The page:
How Vitalis Physiotherapy may be able to help you:

  • Education on the healing process
  • Dry needling to promote healing
  • Taping to off-load affected area
  • Soft tissue mobilisation to release spasm in muscles restricting the knee’s range of movement
  • Mobilising the knee joint to restore optimal movement
  • Specific, progressive home exercise program to help improve strength and stability at your knee and speed up the return to sport
  • Hinge brace prescription
  • Gait scan
  • Orthotics prescription
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The ACL is a ligament in the middle of your knee that prevents buckling of the knee. It’s one of four knee ligaments that are critical to the stability of your knee joint. Most ACL injuries/tears occur during non-contact situations during pivoting, landing from a jump or sudden deceleration. You’ll often hear a popping sound at the time of injury. ACL injuries commonly occur alongside other injuries due to the location of the ligament and the mechanism of injury. They’re often associated with an MCL tear and/or medial meniscal tears.

There are three grades of ACL injury. A Grade 3 injury is a complete tear and may require surgery. Rehabilitation after a full ACL tear usually takes 9-12 months.

How Vitalis Physiotherapy may be able to help you:

  • Advise if surgery may be required
  • Education on the healing process
  • Taping to reduce swelling
  • Soft tissue mobilisation to release spasm in muscles restricting the knee’s range of movement
  • Specific, progressive home exercise program to improve strength and stability at your knee and speed up the return to sport
  • Treatment pre and post-operative
  • Prescribe orthotics to align your foot and lower limb
  • Prescribe a knee-supporting brace
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An ankle sprain is a stretch or tear in one or more of the ligaments of the ankle. Ankle ligaments are slightly elastic bands of tissue that keep the ankle bones in place. Because the ankle is responsible for both weight-bearing and mobility, it is particularly susceptible to injury. The relatively small joint has to withstand large forces exerted when walking, running and jumping, especially if the surface is uneven.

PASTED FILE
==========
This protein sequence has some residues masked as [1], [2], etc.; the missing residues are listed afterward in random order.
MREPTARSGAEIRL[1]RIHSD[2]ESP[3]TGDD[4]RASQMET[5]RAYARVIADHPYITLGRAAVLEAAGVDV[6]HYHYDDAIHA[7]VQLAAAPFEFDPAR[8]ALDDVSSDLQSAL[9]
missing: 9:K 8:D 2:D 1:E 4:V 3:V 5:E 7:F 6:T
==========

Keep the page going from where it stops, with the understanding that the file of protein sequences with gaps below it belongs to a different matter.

Most ankle sprains happen when the ankle twists or rolls suddenly, usually in a rapid and uncontrolled movement. The most common injuries happen when the foot rolls onto the outside of the ankle, straining the outside ligaments of the ankle joint.

Symptoms of a sprained ankle include:

  • Pain
  • Tenderness
  • Swelling
  • Bruising
  • Difficulty moving the ankle
  • Inability to put your full weight on the ankle

Soft tissue injury usually involves damage to small blood vessels that results in bleeding at the site of injury. This bleeding leads to inflammation, part of the natural healing process. However, the body tends to overreact to sudden traumatic injury and as a result excess, inflammatory fluid accumulates which can result in secondary injury and longer recovery time.

Most people recover completely from mild sprains within two to six weeks. More severe sprains can take up to six months before you can return to full activity or sport. Once a significant sprain occurs, without good rehabilitation the joint may never be as strong as it was prior to the injury. It is not surprising therefore that many people have a history of repeated ankle sprains. With the correct rehabilitation, however, you can help your ankle become even stronger than it was before the injury.